As San Francisco reels from a recent string of traffic fatalities, new city data points to another vexing trend: a surge in the number of pedestrians gravely injured by cars.
Fifty-five pedestrians were critically hurt in crashes last year, according to the Department of Public Health. That was the highest number since city officials started their campaign to end traffic fatalities in 2014. Despite a concerted push to redesign intersections and update traffic signals, people walking appear to be in more danger of getting hit: The current figures show a sharp rise from 2017 — when 34 pedestrians were critically injured.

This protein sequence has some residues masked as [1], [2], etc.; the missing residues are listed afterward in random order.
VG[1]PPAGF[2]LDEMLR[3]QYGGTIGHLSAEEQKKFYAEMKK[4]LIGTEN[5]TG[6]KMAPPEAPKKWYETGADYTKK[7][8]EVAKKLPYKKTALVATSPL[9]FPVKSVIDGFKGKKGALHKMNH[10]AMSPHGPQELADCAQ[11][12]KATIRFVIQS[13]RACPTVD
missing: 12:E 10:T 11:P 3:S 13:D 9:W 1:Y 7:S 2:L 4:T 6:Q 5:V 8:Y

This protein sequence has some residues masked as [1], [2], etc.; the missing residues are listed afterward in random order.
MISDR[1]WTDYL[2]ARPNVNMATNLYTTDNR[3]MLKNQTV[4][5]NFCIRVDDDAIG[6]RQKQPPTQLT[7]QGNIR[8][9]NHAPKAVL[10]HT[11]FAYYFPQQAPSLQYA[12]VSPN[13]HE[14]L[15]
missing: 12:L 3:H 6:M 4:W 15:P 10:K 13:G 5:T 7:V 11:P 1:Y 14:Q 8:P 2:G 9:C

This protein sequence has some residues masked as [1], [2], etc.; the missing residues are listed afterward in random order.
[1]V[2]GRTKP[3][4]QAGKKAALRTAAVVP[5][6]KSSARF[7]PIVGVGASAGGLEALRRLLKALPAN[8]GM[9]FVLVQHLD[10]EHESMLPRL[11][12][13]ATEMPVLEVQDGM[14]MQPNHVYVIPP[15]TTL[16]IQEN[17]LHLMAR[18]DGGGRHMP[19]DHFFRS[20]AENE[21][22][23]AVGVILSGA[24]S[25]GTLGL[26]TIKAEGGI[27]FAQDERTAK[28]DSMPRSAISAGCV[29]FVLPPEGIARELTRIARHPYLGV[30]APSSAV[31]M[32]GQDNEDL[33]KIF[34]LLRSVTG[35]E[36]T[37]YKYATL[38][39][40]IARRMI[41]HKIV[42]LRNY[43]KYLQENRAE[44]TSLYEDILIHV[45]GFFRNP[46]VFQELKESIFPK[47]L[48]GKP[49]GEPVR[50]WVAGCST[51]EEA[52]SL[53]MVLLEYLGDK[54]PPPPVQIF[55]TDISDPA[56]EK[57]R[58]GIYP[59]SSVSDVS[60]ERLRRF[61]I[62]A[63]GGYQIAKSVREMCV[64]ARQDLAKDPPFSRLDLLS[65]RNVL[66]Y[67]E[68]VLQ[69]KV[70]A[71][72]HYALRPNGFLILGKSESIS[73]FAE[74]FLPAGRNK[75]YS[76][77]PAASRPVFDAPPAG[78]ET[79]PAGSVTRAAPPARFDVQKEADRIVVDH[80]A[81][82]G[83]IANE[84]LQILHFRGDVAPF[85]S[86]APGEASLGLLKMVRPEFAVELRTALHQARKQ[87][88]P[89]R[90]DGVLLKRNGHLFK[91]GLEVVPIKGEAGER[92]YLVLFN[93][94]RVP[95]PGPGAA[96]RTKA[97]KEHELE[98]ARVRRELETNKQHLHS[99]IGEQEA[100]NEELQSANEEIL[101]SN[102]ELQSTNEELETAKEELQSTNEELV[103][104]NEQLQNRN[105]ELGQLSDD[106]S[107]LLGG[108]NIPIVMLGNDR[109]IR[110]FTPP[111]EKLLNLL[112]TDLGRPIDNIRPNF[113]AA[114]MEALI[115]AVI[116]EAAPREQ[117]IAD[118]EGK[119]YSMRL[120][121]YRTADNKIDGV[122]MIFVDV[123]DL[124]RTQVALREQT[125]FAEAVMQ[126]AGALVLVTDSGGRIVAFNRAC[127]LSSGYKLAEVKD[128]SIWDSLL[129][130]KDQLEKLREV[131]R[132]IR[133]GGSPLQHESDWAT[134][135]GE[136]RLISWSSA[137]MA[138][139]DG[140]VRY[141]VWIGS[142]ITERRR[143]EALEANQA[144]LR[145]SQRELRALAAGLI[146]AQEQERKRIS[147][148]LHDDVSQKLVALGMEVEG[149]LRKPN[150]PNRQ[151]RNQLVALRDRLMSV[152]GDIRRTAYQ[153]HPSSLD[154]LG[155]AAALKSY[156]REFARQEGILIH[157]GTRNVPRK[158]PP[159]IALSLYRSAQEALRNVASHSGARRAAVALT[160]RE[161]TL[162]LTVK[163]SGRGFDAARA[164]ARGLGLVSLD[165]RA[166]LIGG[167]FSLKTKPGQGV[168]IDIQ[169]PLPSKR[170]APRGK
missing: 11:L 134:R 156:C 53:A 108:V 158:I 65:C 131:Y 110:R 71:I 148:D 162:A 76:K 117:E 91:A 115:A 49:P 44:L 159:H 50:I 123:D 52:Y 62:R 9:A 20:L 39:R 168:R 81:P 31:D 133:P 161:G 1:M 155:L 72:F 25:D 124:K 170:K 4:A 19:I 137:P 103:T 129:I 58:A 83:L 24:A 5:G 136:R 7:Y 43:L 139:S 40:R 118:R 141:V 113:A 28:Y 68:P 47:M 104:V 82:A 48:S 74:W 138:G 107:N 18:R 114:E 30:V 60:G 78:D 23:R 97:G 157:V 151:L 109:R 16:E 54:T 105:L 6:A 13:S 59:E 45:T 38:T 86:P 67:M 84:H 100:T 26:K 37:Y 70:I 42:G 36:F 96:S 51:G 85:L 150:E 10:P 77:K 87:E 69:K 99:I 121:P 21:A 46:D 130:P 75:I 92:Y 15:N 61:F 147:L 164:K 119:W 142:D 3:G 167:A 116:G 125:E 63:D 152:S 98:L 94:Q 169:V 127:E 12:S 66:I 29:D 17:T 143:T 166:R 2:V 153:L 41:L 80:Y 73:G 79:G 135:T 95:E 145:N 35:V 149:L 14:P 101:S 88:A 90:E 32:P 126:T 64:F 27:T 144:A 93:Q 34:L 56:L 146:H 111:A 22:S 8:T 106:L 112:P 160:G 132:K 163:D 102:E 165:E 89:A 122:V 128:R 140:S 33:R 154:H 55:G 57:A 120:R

The burst in injuries mirrors San Francisco’s jump in traffic fatalities, while also reflecting a national trend. So far, 22 people have died in traffic collisions since the beginning of January, putting this year on track to be one of the deadliest in recent memory.